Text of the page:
Hypoglycemia (hypo) is a phenomenon where you have a low blood sugar level or a widely fluctuating blood sugar level. It mainly occurs as a result of diabetes mellitus. Patients often speak of a ‘hiccup’. The opposite of hypoglycemia is hyperglycemia (hyperglycemia), in which you have too much sugar in your blood.
Blood sugar level
All the sugars we eat are converted to glucose, or sugar, in the blood. The level of sugar in the blood rises with food and falls with physical or mental exertion. There are two hormones involved in blood sugar balance, namely insulin and glucagon.
Insulin ensures that excess sugars after eating are stored in the liver and muscles. Glucagon helps release sugar back after exercise and puts it back into the bloodstream. Together they must ensure that your blood sugar level remains approximately constant, ie between 4.0 and 8.0 mmol/l.
In diabetes, your pancreas doesn’t make enough insulin or your body doesn’t respond enough to insulin, causing your blood sugar to be too high. In hypoglycemia, your pancreas or a tumor makes too much insulin, causing your blood sugar to fluctuate too much or too low. In diabetics using insulin, there is relatively too much active insulin at the time, either due to dosing errors or, for example, eating too little or expending too much energy (exercising).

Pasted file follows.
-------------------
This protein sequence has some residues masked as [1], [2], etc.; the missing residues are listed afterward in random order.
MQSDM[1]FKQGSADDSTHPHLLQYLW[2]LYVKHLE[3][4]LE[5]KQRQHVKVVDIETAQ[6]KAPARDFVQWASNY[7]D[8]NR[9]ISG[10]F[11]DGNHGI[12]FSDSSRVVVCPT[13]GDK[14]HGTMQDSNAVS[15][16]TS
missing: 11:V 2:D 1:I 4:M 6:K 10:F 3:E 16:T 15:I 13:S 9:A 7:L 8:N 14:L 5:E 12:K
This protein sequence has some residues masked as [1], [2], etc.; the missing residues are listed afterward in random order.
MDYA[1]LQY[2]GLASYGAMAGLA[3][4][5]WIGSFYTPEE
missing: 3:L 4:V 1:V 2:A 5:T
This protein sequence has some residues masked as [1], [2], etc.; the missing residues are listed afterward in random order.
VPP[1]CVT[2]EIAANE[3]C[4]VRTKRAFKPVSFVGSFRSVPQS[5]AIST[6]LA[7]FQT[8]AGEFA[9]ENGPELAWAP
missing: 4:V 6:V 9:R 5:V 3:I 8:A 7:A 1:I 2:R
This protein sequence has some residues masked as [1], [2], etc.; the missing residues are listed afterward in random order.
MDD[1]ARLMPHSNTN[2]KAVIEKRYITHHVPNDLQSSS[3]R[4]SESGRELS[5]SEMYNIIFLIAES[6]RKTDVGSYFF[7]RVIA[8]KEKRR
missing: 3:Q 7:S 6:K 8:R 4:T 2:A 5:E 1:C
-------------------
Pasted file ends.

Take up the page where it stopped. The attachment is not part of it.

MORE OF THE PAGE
Hypoglycemia in people without insulin-dependent diabetes mellitus is not accepted by all physicians as a condition. For example, if no other condition is demonstrated and/or no measured blood sugar value is too low.
Cause of hypoglycemia
There can be several causes of hypoglycemia. For example, hypoglycemia can be caused by:
Too much insulin or too little food intake, in an insulin-dependent diabetic.
Too little food, as in anorexia nervosa.
drug use. Haloperidol, salicylates, quinine, among others.
- Wrong diet
- The pregnancy
- Hormonal disorders
- Insulin-producing tumors
- Extremely overweight
- Presence of toxic substances
After gastrointestinal operations where spills may occur, for example during bypass construction.
High birth weight newborns may develop temporary hypoglycemia after birth because they have not yet properly regulated their diet.
Symptoms of hypoglycemia
Hypoglycemia is accompanied by a long list of symptoms. To get too low a blood sugar level, your blood sugar level must, of course, drop. This goes pretty fast, but there are three stages to distinguish: beginning, middle, and end. Each stage has its own symptoms and complaints. In the early stages, when your blood sugar levels begin to drop, you may experience the following:
- Extreme hunger and nausea
- Dizziness and headache
- Disturbed vision
- A racing heartbeat
If your blood sugar drops even lower (middle stage), you may also experience the following physical and psychological symptoms in addition to the above symptoms:
- Problems with your concentration.
- Confusion and irritability.
- Difficulty speaking.
- Trouble staying still and walking.
- muscle spasms.
If your blood sugar level drops too low (end stage), it can cause:
- Loss of consciousness and coma.
If hypoglycemia is very severe, it can even kill you.